Did I really believe she would agree?
Did I really believe she would have agreed?
What's the difference between the two? Is one more common/grammatically correct than the other?
They convey slightly different meanings:
1) Did I really believe (then that) she would agree (with me now [or more recently])?
2) Did I really believe (then) that she would have agreed (with me back then)?
Sometimes you hear the first one used like the second. This is probably a result of people getting lazy in conversation and saying "Did I really believe that she would agree?" instead of "Did I really believe that she would've agreed?" The word "would've" is really cumbersome to pronounce so just leaving the (have) and (-ed) implicit is more instinctive in casual conversation if there is context to support the story.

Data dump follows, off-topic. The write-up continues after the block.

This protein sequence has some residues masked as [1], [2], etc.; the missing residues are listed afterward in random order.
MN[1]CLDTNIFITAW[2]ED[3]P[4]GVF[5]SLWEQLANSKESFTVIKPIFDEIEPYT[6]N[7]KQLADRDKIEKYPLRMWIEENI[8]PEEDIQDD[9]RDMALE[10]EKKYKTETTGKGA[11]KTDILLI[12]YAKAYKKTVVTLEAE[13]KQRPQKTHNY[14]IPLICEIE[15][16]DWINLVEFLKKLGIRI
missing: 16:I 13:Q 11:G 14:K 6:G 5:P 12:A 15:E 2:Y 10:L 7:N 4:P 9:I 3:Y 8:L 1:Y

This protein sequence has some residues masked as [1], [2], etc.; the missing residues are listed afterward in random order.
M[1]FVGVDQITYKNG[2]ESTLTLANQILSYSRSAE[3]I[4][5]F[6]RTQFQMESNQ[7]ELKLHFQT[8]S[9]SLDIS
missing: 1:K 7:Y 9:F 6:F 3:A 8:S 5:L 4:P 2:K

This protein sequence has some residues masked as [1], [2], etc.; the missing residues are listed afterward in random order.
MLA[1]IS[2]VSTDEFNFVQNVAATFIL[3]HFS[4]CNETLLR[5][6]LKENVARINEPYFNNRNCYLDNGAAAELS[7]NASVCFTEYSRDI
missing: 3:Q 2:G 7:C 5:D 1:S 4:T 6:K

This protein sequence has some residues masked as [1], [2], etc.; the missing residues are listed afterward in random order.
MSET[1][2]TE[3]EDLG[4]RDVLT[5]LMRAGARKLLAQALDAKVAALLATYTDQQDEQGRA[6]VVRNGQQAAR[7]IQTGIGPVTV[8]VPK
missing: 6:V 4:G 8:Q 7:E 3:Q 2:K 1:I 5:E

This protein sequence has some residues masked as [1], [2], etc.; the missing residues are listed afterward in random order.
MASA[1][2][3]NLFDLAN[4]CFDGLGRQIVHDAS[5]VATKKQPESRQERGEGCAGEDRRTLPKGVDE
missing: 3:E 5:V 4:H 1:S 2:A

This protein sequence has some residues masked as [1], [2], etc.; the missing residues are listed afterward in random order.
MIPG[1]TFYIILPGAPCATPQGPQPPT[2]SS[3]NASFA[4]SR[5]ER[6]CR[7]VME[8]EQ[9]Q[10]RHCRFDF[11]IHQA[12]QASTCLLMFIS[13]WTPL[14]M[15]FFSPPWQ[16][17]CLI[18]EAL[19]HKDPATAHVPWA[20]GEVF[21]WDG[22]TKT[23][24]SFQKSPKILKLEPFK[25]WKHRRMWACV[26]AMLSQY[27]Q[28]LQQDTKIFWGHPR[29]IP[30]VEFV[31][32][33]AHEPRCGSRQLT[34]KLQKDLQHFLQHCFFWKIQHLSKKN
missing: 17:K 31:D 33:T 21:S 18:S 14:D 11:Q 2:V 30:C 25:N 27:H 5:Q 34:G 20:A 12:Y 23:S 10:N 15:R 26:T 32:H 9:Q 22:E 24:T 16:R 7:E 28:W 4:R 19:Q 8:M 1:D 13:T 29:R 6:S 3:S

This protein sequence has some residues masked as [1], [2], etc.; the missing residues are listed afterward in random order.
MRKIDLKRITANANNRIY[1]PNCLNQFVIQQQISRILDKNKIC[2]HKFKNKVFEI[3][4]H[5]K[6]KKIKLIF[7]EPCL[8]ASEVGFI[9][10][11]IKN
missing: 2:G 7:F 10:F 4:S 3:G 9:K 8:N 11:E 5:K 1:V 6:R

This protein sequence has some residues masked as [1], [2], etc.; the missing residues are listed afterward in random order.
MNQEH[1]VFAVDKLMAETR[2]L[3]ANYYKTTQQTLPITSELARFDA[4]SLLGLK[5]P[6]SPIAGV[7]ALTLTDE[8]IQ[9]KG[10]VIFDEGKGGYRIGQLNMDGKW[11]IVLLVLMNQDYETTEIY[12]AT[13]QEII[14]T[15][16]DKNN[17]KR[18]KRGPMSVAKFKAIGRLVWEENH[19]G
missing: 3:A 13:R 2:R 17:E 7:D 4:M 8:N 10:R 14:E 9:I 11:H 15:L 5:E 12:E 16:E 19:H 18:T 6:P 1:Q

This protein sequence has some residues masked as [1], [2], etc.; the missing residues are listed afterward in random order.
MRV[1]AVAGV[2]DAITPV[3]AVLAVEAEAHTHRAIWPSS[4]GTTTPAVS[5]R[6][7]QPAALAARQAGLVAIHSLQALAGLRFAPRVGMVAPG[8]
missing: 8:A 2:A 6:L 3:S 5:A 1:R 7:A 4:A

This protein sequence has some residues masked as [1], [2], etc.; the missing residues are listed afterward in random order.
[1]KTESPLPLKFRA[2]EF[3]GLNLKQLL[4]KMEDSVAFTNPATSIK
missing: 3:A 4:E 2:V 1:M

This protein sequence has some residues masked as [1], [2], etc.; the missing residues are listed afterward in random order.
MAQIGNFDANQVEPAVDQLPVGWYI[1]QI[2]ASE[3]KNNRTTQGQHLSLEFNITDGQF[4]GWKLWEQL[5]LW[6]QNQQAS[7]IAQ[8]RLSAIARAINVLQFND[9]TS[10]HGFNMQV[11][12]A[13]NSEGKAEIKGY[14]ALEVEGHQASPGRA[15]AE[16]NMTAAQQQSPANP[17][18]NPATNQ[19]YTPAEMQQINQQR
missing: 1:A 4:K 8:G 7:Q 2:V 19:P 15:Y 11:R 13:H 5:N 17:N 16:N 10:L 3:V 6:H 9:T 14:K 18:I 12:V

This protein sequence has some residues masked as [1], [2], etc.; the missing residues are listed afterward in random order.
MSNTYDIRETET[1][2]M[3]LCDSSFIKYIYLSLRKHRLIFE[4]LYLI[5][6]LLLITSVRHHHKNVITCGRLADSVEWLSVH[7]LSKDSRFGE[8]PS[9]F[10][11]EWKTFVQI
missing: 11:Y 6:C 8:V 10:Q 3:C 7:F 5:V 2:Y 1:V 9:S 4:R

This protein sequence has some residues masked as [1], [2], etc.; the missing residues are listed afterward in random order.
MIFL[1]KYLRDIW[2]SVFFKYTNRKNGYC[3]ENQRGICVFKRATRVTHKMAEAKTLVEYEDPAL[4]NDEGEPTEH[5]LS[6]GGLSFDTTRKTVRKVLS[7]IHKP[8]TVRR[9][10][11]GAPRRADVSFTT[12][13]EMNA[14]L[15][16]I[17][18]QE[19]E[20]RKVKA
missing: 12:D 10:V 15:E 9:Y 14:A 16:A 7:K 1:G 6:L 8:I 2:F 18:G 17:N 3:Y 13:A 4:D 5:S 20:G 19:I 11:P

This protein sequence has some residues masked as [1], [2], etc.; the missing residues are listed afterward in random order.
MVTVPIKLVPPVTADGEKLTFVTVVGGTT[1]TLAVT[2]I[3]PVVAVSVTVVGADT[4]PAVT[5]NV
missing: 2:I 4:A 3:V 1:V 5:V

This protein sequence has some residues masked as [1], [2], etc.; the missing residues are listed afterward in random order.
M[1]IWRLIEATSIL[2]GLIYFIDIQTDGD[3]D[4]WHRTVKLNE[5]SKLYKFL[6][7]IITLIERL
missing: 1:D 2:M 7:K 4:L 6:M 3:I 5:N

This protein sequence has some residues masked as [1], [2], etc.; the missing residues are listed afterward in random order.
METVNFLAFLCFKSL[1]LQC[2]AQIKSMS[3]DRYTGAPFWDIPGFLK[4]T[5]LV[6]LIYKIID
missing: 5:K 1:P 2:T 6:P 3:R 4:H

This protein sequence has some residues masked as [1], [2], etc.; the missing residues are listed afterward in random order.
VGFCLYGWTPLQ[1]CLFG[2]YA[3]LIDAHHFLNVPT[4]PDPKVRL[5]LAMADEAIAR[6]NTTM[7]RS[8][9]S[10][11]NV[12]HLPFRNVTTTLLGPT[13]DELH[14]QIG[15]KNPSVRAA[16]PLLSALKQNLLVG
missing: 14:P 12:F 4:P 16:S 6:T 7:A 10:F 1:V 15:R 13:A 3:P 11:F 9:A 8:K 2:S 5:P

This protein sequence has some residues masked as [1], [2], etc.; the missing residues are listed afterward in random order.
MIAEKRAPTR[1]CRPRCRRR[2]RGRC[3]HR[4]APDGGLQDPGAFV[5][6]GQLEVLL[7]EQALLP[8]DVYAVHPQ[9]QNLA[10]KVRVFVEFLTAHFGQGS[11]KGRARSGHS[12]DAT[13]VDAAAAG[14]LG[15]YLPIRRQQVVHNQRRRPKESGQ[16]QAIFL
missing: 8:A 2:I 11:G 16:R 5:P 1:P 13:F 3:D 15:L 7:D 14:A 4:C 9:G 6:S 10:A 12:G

OP's second version is cumbersome, ambiguous, and probably wouldn't be used at all. Belief and agreement are slippery concepts when we've got complex tense interactions like this, so I'll recast to something I find easier to deal with...
or more simply, since the fact of it being framed as a question doesn't affect the "awkward" part...
It's then much easier to see that in #3 what I knew (and what OP wondered if he believed) was that she would go at some later time (after the knowing/wondering).
But what I knew in #4 could be either of two possibilities (both grammatically credible)...
It's a bit more tricky to transfer the grammar of 4a/b to the semantics of OP's two versions.
To make sense of the 4a interpretation we have to assume her (already-made) agreement was with someone else (I could hardly be wondering whether she'd already agreed with me).
A simple "reason" that works for the 4b interpretation is to suppose that I never in fact asked her, which is why she didn't actually agree. But of course there could be any number of other reasons.
Regarding which form is more common, here are some relevant counts from Google Books,...